Weekly Roberts Report

US - Agricultural US Commodity Market Report by Mike Roberts, Commodity Marketing Agent, Virginia Tech.
calendar icon 27 September 2006
clock icon 6 minute read

LEAN HOGS on the CME closed lower on Monday with the OCT’06LH futures off $0.525/cwt at $62.125/cwt. This is $1.575/cwt lower than last week at this time. The DEC’06LH contract finished down $0.625/cwt at $59.675/cwt and $2.00/cwt lower than a week ago. Initial short covering from an oversold condition lifted lean hogs early on before prices drained to lower levels. Expectations for lower cash hog prices this week reinforced by large numbers on hand and lower hogs on Monday reinforced selling activities. December/October spreading was active early on.

Friday’s USDA Hogs and Pigs report is expected to show a continuing small increase in total U.S. hog numbers at 100%-101.5% over last year. USDA put cutout up $0.02/cwt at $68.02/cwt on Friday. According to HedgersEdge.com, the average pork plant margin for Monday was estimated at a positive $3.00/head, up $3.25/head from a negative $0.25/head last Friday but only up $0.50/head from a week ago. The latest CME lean hog index was down $0.48/cwt at $68.73/cwt.

Hedgers should be in short positions protecting 4th quarter and 1st quarter pork production. Corn users may still think about pricing a significant portion of corn supplies at this time as input prices may have established their lows. Try to catch the low bounce in this choppy corn market to price your corn if you haven’t done so.
CORN on the CBOT closed mixed 0.2¢/bu lower to 3.0¢/bu higher with DEC’06 futures contract closing at $2.546/bu, off 0.4¢/bu but still 7¢/bu higher than last Monday’s close. The DEC’07 contract closed at $2.974/bu, up 2¢/bu. Forecasts for better weather to get the crop in pressured nearby futures. Corn was supported by outside crude oil amid worries that farmers will plant enough corn to keep up with demand next year. USDA reported 13% of the U.S. corn crop harvested as of Sunday. The pace is seen as in line with trader estimates of 14%-15% behind the five-year average of 15%.

Exports, reported as routine over the weekend, were slightly below range estimates of 45-50 million bu. US exports are viewed as competing on the world market for cheaper Chinese corn due to what is possibly a record harvest for corn in that country. Estimated volume for CBOT corn futures is placed at 149,788 futures and 27,134 options compared to 180,864 futures traded last Friday. Friday’s CFTC Commitments of Traders report for futures and options combined showed funds in long positions up 10,286 lots from a-week-ago last Tuesday at 268,818 contracts.

Cash corn in the U.S. Midwest on Monday were steady to firm amid a slow harvest due to rainy weather systems in the east. Primary resistance in the DEC’06 corn futures contract is placed at $2.758/bu with support at $2.508/bu. Producers should have considered up to 50% of the 2006 crop forward priced. Consider keeping 20% of the 2007 corn crop priced. Stay on a wait-and-see approach to the ethanol demand factor.

SOYBEAN futures on the Chicago Board of Trade (CBOT) closed 2.6¢/bu- 6¢/bu lower on Monday with the NOV’06 futures off 4.2¢/bu at $5.450/bu and 8.0¢/bu lower than this time last week. Better harvest weather forecasts and weakness in Malaysian palm oil and outside crude oil markets provided bearish influence. USDA reported late on Monday that 9% of the U.S. soybean crop has been harvested as of Sunday. This is behind both the 5 year average pace of 12% and trade expectations of between 10%-12%.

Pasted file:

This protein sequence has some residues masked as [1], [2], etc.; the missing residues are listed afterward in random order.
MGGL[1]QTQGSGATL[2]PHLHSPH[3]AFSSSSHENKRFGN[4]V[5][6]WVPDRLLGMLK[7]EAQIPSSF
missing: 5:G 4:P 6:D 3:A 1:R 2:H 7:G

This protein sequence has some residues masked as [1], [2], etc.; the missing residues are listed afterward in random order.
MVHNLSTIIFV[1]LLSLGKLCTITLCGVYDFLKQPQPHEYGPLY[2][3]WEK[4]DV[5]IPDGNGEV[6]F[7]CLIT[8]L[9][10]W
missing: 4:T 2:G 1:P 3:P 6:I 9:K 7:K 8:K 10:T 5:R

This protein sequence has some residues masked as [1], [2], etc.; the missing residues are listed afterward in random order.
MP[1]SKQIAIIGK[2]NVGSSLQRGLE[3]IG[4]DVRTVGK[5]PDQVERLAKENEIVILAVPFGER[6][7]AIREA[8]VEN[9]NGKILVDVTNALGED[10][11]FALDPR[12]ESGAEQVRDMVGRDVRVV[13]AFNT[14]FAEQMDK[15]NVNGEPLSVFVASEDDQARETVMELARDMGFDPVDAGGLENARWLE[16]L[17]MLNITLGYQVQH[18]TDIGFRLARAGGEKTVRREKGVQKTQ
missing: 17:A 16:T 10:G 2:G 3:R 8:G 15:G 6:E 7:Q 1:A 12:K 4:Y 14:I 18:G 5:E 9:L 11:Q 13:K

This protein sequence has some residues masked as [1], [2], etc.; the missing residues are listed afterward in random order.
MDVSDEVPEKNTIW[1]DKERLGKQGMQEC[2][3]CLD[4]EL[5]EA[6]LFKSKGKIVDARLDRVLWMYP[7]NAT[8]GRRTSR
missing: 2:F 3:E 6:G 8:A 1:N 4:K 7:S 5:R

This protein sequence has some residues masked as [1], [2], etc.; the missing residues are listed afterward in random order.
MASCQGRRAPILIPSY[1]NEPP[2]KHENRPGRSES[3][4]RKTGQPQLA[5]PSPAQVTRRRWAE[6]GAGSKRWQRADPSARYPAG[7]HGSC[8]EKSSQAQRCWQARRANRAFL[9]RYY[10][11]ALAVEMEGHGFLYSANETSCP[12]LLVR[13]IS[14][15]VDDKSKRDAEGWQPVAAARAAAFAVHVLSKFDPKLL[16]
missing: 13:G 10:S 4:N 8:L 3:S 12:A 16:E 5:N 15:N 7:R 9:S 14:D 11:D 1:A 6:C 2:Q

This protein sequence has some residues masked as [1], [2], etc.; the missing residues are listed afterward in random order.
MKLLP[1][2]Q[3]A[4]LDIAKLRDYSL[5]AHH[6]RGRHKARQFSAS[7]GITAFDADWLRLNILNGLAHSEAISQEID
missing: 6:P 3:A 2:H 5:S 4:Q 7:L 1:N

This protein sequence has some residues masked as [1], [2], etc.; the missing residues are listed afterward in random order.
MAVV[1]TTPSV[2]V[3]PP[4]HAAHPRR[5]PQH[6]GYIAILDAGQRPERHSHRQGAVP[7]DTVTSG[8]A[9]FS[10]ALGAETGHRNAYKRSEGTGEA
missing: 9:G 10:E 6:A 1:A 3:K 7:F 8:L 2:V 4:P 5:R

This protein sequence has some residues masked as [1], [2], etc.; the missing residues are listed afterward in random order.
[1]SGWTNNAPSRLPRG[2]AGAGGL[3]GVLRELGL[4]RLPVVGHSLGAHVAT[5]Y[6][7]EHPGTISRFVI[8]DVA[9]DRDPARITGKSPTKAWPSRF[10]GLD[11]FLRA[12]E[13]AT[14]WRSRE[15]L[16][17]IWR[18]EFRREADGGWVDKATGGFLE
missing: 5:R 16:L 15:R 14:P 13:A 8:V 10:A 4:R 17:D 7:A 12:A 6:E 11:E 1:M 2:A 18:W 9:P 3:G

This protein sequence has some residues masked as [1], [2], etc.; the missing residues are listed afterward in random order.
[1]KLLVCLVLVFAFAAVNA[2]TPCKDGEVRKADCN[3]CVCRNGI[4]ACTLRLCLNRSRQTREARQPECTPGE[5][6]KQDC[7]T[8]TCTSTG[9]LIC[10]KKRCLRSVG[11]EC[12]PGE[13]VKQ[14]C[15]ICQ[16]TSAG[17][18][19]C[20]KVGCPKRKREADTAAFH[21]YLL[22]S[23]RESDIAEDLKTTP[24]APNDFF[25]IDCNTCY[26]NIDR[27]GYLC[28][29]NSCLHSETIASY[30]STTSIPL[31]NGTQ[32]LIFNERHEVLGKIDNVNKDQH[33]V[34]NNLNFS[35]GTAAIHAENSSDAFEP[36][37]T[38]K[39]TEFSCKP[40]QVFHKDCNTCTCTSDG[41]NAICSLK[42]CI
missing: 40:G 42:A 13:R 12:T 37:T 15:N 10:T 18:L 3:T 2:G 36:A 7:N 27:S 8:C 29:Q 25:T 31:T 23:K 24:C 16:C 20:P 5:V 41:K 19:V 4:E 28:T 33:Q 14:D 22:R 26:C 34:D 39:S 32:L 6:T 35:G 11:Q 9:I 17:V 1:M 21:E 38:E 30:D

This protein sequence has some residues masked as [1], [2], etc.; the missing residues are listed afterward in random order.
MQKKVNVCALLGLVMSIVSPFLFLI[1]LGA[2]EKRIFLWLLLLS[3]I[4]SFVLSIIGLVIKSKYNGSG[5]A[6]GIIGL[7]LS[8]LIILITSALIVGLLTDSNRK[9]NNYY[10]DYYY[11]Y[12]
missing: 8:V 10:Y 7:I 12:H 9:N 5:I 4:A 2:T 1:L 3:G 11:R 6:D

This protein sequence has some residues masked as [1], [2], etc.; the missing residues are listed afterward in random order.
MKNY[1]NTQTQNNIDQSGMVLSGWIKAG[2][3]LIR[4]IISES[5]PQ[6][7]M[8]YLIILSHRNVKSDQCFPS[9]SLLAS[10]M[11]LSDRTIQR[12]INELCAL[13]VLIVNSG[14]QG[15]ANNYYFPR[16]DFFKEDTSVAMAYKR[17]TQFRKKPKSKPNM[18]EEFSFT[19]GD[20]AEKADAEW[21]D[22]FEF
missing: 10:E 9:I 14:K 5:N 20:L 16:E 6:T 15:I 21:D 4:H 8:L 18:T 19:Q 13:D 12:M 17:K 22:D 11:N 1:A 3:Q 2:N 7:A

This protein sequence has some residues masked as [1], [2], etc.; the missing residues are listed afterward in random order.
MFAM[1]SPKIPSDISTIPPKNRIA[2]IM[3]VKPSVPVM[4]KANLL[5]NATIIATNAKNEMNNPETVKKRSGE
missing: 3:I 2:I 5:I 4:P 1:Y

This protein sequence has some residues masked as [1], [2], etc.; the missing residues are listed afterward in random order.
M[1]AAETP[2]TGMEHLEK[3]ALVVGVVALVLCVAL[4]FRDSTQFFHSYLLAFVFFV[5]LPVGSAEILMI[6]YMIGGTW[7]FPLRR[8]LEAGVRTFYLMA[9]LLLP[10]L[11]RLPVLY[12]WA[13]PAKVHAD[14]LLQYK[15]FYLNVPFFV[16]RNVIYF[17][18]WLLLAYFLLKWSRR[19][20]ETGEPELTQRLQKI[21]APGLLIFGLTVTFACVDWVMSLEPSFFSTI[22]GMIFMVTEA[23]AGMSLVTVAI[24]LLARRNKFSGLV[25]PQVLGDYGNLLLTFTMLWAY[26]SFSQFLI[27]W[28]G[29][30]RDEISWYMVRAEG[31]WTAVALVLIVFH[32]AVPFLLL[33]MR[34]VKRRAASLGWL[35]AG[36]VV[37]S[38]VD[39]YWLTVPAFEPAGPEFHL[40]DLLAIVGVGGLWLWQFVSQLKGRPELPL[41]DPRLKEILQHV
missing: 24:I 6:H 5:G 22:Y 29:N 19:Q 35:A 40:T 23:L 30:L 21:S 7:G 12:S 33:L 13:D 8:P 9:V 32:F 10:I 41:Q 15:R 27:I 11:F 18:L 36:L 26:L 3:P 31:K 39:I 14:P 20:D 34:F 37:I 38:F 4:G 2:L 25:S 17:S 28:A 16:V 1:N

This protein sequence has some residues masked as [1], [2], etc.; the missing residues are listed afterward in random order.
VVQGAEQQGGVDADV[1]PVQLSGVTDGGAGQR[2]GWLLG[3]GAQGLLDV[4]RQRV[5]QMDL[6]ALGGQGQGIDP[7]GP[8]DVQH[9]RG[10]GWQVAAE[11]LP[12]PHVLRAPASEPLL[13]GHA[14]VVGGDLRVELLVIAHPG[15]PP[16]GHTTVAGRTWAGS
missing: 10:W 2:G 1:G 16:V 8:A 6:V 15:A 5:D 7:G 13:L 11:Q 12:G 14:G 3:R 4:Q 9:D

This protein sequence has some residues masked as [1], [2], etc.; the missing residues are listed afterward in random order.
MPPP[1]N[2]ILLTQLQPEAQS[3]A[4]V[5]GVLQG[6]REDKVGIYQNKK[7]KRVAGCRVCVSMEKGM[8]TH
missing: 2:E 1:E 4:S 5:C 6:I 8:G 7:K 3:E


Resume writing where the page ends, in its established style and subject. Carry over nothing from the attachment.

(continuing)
USDA also is forecasting that the U.S. harvest will be the second largest in crop history. Even dry areas are showing record harvest yields. Exports reported on Monday by USDA were within range estimates for 8-13 million bu at 12.981 million bu. Trading volume on Monday was heavy in CBOT soybeans estimated at 93,884 futures and 13,809 options. Funds sold 3,500 soybean futures. Funds were reported slightly reducing net positions with longs down 1,867 lots at 55,326 and shorts at 104,804, off 2,354 contracts. Cash sellers should have considered pricing up to 70%-80% of the ’06 crop by now. Prices are expected to remain lower in choppy trading. Buying a put option may still be considered a good idea.

WHEAT in Chicago (CBOT) finished the day down with DEC’06 futures closing at $4.136, off 5.2¢/bu. Funds sold 2,000 contracts amid volume estimates of 48,829 futures and 5,107 options compared with Friday’s 47,567 futures and 7,406 options. After rallying last week, CBOT wheat prices sank along with Kansas City wheat amid unconfirmable rumors of U.S. wheat sales to Iraq. Floor sources were quoted as saying the market did not like seeing news of sales to Iraq of a substantial amount of wheat only to find that the sale may not be anything close to reality.

USDA reported that 16,701 million bu of wheat were inspected for export last week amid range estimates between 15-20 million bu. Favorable wheat planting conditions also added market pressure amid reports that 36% of the crop being planted. This level is still behind the 5 year average planting schedule of 39% but ahead of trade estimates of between 32%-35%. Improving crop weather in Argentina also proved bearish to prices. The CFTC’s Commitments of Traders report out last Friday showed funds expanding net short positions in CBOT wheat for the week ended 9/22/06. Cash sellers with up to 80% of the ’06 crop sold are still in good shape. Hedgers may consider having 70% of the ’06 crop protected.

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